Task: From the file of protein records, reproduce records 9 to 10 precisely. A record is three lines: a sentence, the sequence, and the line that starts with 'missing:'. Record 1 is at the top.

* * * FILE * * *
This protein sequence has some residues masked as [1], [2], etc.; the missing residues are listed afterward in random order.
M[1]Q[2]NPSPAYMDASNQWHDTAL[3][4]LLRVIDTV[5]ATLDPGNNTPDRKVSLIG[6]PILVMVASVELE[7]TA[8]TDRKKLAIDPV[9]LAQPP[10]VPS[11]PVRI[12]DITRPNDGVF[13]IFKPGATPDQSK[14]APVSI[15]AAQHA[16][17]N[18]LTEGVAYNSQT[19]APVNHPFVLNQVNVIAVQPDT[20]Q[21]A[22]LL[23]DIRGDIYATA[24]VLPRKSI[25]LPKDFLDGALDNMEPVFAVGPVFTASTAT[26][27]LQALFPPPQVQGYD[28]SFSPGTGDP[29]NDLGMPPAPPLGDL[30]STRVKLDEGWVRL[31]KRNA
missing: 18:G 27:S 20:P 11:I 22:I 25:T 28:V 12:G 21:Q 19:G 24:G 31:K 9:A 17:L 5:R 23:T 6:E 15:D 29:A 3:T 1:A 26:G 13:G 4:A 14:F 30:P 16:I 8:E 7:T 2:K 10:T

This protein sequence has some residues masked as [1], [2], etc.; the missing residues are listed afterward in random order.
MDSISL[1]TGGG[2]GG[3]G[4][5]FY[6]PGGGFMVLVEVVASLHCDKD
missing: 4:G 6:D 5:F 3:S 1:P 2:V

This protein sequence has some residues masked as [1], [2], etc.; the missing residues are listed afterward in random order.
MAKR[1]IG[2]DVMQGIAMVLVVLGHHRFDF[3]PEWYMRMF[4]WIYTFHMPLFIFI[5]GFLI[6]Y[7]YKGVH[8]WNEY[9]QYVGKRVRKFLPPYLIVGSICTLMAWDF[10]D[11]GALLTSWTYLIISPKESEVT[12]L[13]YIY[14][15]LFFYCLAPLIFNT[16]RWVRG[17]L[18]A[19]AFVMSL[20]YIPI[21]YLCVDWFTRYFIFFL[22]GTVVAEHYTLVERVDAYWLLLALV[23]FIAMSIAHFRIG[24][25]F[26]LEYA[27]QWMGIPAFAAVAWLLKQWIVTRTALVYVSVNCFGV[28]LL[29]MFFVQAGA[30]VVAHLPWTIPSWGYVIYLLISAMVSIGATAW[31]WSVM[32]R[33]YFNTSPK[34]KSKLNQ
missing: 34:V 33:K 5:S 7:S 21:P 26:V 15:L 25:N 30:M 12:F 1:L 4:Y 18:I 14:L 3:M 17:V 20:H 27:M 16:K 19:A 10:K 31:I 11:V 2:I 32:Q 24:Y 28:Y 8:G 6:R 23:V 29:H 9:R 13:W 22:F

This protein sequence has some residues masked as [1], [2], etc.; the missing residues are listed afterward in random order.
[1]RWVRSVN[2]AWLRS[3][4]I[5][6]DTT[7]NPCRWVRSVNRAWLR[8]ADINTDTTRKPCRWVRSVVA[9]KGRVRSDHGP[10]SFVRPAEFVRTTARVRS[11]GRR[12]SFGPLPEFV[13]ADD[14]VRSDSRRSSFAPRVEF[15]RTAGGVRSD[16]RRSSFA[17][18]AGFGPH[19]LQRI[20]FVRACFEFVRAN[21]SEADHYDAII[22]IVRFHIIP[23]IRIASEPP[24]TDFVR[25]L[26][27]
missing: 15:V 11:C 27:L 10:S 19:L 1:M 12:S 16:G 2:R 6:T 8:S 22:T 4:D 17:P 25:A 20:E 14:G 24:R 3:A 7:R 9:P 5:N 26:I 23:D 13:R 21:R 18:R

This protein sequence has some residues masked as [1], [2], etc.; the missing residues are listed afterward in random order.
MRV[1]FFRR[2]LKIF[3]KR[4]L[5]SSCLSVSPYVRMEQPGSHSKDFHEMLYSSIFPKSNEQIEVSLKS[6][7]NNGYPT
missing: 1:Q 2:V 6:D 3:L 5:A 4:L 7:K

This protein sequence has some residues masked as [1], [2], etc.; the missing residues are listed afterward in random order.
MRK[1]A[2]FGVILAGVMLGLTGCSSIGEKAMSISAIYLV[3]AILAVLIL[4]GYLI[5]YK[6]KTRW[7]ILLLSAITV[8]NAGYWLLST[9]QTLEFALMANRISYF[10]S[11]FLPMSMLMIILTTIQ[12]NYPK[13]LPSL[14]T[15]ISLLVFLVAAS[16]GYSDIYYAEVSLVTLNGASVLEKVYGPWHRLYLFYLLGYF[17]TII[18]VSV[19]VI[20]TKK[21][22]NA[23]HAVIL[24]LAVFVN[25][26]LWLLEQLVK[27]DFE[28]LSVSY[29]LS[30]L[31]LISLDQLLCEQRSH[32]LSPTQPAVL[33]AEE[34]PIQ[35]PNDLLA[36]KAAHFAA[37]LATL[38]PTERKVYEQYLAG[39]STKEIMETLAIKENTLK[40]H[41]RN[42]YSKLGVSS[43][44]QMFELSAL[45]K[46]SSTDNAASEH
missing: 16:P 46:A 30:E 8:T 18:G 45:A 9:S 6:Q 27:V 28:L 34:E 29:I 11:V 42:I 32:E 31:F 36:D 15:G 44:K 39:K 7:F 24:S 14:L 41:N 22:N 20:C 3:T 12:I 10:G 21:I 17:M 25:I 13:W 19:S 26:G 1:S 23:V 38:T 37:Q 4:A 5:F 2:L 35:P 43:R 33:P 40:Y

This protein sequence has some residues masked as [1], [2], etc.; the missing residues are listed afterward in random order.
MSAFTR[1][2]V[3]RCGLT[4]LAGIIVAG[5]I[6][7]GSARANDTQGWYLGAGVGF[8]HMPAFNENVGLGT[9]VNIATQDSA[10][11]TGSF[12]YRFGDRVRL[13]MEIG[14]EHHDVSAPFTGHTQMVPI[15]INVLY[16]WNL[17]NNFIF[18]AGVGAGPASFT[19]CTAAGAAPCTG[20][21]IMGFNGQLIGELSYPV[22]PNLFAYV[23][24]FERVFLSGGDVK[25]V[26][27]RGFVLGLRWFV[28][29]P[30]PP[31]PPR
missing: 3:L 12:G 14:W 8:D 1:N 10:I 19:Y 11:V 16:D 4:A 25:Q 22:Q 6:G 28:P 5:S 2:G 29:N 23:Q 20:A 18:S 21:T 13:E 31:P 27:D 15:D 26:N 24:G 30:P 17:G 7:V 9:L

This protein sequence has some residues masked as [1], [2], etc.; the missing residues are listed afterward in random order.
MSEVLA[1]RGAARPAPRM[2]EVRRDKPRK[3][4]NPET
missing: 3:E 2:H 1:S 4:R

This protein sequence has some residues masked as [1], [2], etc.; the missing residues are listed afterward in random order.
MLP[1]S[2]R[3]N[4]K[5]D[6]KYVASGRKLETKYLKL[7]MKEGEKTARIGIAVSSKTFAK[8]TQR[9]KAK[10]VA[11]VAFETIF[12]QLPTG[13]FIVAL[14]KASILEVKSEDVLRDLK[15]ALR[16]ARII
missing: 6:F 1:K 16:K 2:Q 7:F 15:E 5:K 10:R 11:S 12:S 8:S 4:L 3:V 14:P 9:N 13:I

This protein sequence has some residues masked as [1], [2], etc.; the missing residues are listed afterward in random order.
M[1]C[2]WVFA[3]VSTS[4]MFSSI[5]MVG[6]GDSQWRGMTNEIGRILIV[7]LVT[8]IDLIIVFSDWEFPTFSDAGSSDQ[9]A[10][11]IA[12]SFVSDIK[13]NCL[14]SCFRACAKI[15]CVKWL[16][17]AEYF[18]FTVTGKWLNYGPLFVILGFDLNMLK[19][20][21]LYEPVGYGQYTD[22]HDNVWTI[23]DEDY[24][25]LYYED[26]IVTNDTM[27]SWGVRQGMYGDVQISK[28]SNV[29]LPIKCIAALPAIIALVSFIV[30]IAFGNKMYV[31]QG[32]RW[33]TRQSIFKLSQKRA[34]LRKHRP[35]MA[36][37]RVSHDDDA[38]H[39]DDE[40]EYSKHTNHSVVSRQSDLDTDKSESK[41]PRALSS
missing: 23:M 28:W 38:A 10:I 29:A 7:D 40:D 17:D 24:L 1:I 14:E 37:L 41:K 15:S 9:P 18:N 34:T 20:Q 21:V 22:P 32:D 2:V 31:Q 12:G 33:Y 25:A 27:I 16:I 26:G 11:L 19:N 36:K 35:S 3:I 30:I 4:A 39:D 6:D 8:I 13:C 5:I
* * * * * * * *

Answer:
This protein sequence has some residues masked as [1], [2], etc.; the missing residues are listed afterward in random order.
MLP[1]S[2]R[3]N[4]K[5]D[6]KYVASGRKLETKYLKL[7]MKEGEKTARIGIAVSSKTFAK[8]TQR[9]KAK[10]VA[11]VAFETIF[12]QLPTG[13]FIVAL[14]KASILEVKSEDVLRDLK[15]ALR[16]ARII
missing: 6:F 1:K 16:K 2:Q 7:F 15:E 5:K 10:R 11:S 12:S 8:S 4:L 3:V 14:P 9:N 13:I

This protein sequence has some residues masked as [1], [2], etc.; the missing residues are listed afterward in random order.
M[1]C[2]WVFA[3]VSTS[4]MFSSI[5]MVG[6]GDSQWRGMTNEIGRILIV[7]LVT[8]IDLIIVFSDWEFPTFSDAGSSDQ[9]A[10][11]IA[12]SFVSDIK[13]NCL[14]SCFRACAKI[15]CVKWL[16][17]AEYF[18]FTVTGKWLNYGPLFVILGFDLNMLK[19][20][21]LYEPVGYGQYTD[22]HDNVWTI[23]DEDY[24][25]LYYED[26]IVTNDTM[27]SWGVRQGMYGDVQISK[28]SNV[29]LPIKCIAALPAIIALVSFIV[30]IAFGNKMYV[31]QG[32]RW[33]TRQSIFKLSQKRA[34]LRKHRP[35]MA[36][37]RVSHDDDA[38]H[39]DDE[40]EYSKHTNHSVVSRQSDLDTDKSESK[41]PRALSS
missing: 23:M 28:W 38:A 10:I 29:A 7:D 40:D 17:D 24:L 1:I 14:E 37:L 41:K 15:S 9:P 18:N 34:T 20:Q 21:V 22:P 32:D 2:V 31:Q 12:G 33:Y 25:A 27:I 16:I 26:G 11:L 19:N 36:K 35:S 3:I 30:I 4:A 39:D 6:D 8:I 13:C 5:I